Every time a visitor to your U.S. Web site clicks on a link to another site, you could owe British Telecommunications PLC (BT) some money. Or at least that’s what the company is trying to prove in court in a U.S. case against Prodigy Communications Corp.
BT contends its Hidden Page patent, U.S. patent number 4,873,662 filed in the U.S. in 1976 and granted in 1989, gives the company the intellectual property rights to the hyperlink technology.
If it wins its case, BT stands to make millions-and potentially to make the Internet much harder to navigate.
The same situation could cover the use of text and graphics on a Web site, or even just the use of a Web site to conduct business. Patents for both of those acts have been awarded by the U.S. Patent and Trademark Office to Pan IP Corp., and the company has already filed lawsuits against 11 small companies, presumably testing the water before going after bigger prey.
Europe is watching this sort of development nervously, as it struggles to set rules on its own patent laws and decide what is, and is not, patentable.
At present, European companies can apply for patents via their own national patent office, or through the European Patents Office (EPO). The EPO can grant pan-European patents, according to the rules laid down in the European Patents Convention (EPC) in 1973, but each European patent is in fact still a bundle of national patents-negotiated, agreed and packaged as one.
The rules on what can and can’t be patented are now being reviewed. Europe’s patent laws are narrower than those in the U.S., as fewer things can be patented, but the rules as they stand are not clear.
According to Article 52(2) of the EPC, software programs are not patentable. But then Article 52(3) qualifies that, saying that the items in Article 52(2) are banned only if the patent relates to that item-in this case, the software-“as such.” Those last two words are responsible for a great deal of debate.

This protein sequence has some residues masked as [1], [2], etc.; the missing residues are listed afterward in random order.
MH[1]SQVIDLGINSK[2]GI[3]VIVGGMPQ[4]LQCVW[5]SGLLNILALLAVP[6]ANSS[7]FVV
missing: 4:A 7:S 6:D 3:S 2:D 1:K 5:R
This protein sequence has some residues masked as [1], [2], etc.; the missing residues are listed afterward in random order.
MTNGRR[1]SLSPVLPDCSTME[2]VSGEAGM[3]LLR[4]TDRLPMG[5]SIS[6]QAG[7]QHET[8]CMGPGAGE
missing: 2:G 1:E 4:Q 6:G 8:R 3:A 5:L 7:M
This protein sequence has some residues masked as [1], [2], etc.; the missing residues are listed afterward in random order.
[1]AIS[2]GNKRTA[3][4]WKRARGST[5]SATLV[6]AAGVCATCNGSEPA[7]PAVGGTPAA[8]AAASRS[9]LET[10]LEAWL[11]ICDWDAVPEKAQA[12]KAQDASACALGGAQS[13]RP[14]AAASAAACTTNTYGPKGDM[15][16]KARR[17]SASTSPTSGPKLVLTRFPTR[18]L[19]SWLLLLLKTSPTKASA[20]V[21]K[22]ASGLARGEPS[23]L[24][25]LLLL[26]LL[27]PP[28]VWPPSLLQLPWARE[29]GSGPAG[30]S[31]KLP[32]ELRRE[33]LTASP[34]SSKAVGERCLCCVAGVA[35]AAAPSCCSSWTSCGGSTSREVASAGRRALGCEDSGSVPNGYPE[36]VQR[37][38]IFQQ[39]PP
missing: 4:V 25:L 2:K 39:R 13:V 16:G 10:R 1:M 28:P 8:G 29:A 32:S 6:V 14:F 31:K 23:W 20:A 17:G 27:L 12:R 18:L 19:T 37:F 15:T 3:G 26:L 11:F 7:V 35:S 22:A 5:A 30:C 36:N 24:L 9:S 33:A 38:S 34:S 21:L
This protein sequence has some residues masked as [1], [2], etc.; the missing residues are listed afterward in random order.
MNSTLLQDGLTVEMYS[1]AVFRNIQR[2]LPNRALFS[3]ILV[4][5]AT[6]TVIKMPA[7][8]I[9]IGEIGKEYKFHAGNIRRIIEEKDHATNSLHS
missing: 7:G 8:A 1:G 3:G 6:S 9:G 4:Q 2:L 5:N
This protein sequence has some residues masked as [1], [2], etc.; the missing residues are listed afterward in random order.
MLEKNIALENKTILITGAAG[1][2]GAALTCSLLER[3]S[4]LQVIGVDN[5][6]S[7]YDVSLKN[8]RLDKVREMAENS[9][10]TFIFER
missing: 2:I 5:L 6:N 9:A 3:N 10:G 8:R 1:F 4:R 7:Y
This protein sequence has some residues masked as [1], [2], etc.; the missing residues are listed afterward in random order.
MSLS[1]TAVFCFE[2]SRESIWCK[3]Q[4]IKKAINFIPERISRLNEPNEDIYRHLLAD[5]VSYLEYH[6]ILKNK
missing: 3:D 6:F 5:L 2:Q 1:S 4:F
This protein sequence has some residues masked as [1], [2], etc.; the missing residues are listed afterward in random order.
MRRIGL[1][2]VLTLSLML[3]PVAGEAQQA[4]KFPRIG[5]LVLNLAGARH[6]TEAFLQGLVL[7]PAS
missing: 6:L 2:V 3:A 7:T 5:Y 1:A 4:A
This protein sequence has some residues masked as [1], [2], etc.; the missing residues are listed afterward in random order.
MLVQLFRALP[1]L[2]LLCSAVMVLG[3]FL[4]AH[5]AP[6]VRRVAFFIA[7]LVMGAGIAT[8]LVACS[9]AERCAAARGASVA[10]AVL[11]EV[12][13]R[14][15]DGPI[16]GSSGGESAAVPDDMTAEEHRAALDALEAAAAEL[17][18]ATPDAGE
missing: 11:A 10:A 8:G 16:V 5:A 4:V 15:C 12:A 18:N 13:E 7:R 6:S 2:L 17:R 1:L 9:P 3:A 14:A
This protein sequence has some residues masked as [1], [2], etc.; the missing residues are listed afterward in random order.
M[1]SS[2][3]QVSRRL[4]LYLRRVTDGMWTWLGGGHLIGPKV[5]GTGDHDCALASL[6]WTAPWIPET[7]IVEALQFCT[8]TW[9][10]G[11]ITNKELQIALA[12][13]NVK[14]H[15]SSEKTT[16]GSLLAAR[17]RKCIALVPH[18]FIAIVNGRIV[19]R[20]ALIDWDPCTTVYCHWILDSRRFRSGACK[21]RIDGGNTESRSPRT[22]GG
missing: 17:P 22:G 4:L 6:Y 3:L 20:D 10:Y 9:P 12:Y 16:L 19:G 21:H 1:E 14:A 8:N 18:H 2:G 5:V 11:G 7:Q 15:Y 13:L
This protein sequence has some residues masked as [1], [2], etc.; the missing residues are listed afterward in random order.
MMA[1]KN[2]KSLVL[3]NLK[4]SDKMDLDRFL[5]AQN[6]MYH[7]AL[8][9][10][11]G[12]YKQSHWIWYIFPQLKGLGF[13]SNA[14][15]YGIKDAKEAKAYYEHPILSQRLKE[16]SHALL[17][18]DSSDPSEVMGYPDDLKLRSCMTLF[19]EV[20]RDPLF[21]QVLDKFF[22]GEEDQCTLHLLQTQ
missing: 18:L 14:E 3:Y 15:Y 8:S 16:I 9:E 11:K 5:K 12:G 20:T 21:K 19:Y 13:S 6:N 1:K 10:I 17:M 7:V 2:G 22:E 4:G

European patent authorities have tended to interpret Article 52(3) as meaning that, while computer programs can’t be patented, that rule can be waived if the development includes a technological innovation or “technical effect.” Rather than patenting the program “as such,” the owner is seen to be patenting the innovation or effect. However, there’s been variation in what each country will allow, and the EPO has been relaxing its rules over time, according to a spokesman for the U.K. Patent Office (UKPO), who asked not to be named.
“We need clarification on this,” he said. There are differences between what individual countries will allow, too, he said, “and so we want to clarify what the rule means.”
The UKPO doesn’t mind how that’s done, he said-whether by the EPO or by the European Union. “It would be ideal to have (the clarification made) by the E.U., because it’s preferable to have a democratically elected body make these decisions, but we just want it done as quickly as possible,” he said.
The E.U. issued a proposal for a Directive on patents in February and this is being considered by the E.U.’s Council of Ministers and the European Parliament. The proposal suggests that the law remain much as it stands currently: Computer programs should continue to be outside the scope of patents, unless they make a “technical contribution” and contribute to the technical field concerned. Programs “as such” and business methods using technology would not be patentable and would be covered by copyright. The biggest proposed change from the current situation is that “isolated” programs, such as programs stored on CDs rather than on computers, would not be patentable. These patents have been allowed by the EPO and some E.U. member states.
The EPO is not subject to European Community law and bases its decisions on the EPC. However, if the Directive is implemented, the EPO will have to follow suit, as each European patent it grants is subject to the national laws of each country, which would be covered by the Directive.
The EPO has no problem with the proposed changes, said Dai Rees, a director of the EPO. “We’re here to do what the politicians want us to do. It would involve slight changes, but it’s not that significant.”
There has been a certain amount of “drift” in terms of interpretation of the law, he said, and clarification would be welcome. The EPO will continue to follow the rules of the EPC, he said, “and so the Directive doesn’t directly apply to us,” but in time the EPO’s administrative council would no doubt adapt the EPC to bring it into line, he said.
However, not everyone supports what the E.U. and the UKPO are aiming to do, and there are some who suspect their motives.